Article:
RIT research was crucial for Nobel Prize-winning detection

October 03, 2017 08:37 PM

Nobel Prize-winning work may not have been possible without some help from RIT.

The Nobel Prize in Physics was given Tuesday to scientists Kip Thorne, Rainer Weiss and Barry Barrish for their detection of gravitational waves, which helped prove predictions that Einstein made a century ago.


An RIT team in 2005 had simulated the collision of black holes that would give off those waves, which helped lay the groundwork for the award-winning research.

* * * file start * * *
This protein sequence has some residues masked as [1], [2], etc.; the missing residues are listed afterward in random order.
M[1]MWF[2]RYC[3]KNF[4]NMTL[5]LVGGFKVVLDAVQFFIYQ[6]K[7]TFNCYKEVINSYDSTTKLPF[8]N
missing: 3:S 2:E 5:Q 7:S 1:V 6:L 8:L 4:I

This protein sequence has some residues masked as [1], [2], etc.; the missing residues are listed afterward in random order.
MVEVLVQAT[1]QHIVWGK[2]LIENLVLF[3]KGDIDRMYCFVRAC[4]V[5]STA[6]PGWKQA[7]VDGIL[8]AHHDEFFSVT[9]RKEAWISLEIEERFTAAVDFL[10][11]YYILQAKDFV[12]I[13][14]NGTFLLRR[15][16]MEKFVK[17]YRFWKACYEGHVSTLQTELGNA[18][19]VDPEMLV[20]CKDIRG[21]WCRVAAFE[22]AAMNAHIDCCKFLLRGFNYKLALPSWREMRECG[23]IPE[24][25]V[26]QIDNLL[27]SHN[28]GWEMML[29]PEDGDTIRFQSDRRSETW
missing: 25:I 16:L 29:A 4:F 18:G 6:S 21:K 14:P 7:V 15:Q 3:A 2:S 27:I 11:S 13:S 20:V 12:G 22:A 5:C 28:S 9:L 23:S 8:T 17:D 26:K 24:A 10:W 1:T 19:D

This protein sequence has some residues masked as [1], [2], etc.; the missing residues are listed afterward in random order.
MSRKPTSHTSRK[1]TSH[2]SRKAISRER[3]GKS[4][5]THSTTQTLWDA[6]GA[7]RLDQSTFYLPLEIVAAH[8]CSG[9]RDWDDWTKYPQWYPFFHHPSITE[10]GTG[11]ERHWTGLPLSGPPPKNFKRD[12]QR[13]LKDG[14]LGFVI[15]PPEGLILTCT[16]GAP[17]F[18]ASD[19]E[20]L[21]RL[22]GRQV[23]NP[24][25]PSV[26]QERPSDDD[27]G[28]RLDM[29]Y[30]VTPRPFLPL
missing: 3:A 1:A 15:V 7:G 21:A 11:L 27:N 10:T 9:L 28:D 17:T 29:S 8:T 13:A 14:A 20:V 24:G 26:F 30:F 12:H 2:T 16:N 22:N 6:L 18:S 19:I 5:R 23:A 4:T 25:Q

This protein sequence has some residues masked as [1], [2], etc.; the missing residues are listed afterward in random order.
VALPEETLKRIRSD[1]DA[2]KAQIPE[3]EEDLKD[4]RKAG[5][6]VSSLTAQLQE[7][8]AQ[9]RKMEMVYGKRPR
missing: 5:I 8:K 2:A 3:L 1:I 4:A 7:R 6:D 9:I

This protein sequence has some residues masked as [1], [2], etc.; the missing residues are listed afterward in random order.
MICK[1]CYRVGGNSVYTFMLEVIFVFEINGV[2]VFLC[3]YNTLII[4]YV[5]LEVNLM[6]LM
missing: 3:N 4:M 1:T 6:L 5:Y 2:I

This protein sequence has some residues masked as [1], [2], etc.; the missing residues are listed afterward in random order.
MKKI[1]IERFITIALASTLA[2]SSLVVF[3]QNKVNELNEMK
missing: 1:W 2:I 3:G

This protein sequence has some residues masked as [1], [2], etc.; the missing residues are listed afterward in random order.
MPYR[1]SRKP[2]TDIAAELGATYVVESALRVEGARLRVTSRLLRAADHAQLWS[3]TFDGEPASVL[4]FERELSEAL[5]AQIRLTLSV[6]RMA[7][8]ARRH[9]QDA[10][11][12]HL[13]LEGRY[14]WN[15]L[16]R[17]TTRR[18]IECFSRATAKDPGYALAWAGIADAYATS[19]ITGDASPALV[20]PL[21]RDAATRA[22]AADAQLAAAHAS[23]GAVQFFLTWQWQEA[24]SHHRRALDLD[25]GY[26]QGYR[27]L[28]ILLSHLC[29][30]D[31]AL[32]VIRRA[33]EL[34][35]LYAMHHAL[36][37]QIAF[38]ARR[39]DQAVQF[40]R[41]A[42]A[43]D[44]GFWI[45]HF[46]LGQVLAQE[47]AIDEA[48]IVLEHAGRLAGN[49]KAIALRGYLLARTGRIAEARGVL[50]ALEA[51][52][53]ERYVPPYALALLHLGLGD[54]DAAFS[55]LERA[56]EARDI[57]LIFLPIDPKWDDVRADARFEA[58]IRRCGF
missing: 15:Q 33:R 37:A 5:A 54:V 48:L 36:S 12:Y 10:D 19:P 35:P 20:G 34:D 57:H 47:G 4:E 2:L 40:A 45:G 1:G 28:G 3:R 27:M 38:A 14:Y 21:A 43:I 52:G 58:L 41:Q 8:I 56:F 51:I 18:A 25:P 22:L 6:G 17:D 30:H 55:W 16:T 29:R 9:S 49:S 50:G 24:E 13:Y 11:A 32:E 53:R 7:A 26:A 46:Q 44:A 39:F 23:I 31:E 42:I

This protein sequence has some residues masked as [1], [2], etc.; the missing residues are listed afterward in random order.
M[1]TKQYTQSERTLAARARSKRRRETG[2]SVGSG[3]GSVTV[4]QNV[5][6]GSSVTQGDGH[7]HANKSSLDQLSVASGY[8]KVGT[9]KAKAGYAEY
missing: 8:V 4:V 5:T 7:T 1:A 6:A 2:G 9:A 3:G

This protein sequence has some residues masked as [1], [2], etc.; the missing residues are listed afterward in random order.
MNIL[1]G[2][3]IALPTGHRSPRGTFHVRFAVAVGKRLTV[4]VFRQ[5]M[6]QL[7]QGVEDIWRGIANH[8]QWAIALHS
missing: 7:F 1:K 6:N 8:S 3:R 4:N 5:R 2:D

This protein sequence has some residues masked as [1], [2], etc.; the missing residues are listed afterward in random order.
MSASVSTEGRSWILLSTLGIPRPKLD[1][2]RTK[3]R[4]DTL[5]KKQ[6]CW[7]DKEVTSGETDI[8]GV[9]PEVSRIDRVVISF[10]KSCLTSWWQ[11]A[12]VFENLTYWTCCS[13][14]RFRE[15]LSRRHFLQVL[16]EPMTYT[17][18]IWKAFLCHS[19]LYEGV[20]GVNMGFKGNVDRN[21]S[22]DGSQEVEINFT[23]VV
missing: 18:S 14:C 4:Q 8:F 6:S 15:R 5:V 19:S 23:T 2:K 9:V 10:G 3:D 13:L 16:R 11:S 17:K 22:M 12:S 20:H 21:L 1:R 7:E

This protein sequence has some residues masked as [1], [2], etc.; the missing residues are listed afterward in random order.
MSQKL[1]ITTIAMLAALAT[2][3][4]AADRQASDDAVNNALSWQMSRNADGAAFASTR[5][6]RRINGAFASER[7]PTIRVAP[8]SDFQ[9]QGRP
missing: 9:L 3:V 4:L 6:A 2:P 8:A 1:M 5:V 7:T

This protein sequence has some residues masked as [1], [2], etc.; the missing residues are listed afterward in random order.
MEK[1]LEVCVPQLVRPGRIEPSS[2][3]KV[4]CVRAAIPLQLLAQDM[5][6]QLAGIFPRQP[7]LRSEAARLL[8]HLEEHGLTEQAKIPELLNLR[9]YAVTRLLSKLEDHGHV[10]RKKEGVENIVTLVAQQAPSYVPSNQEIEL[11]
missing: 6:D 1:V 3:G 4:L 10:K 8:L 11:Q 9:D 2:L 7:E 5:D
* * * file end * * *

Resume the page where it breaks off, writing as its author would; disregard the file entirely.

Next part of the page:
One professor who had been part of the RIT team says it is a great achievement for all of science.

"This is a great achievement for science in general," says Prof. Manuela Campanelli, director of Center of Computational Relativity. "It changed forever an important paradigm. Now we are looking at the universe in a totally different way."

Professor Campanelli says when she saw this latest research was so close to what RIT's simulations predicted, she actually was skeptical that it was even true! It was only months later she felt it was truly confirmed.


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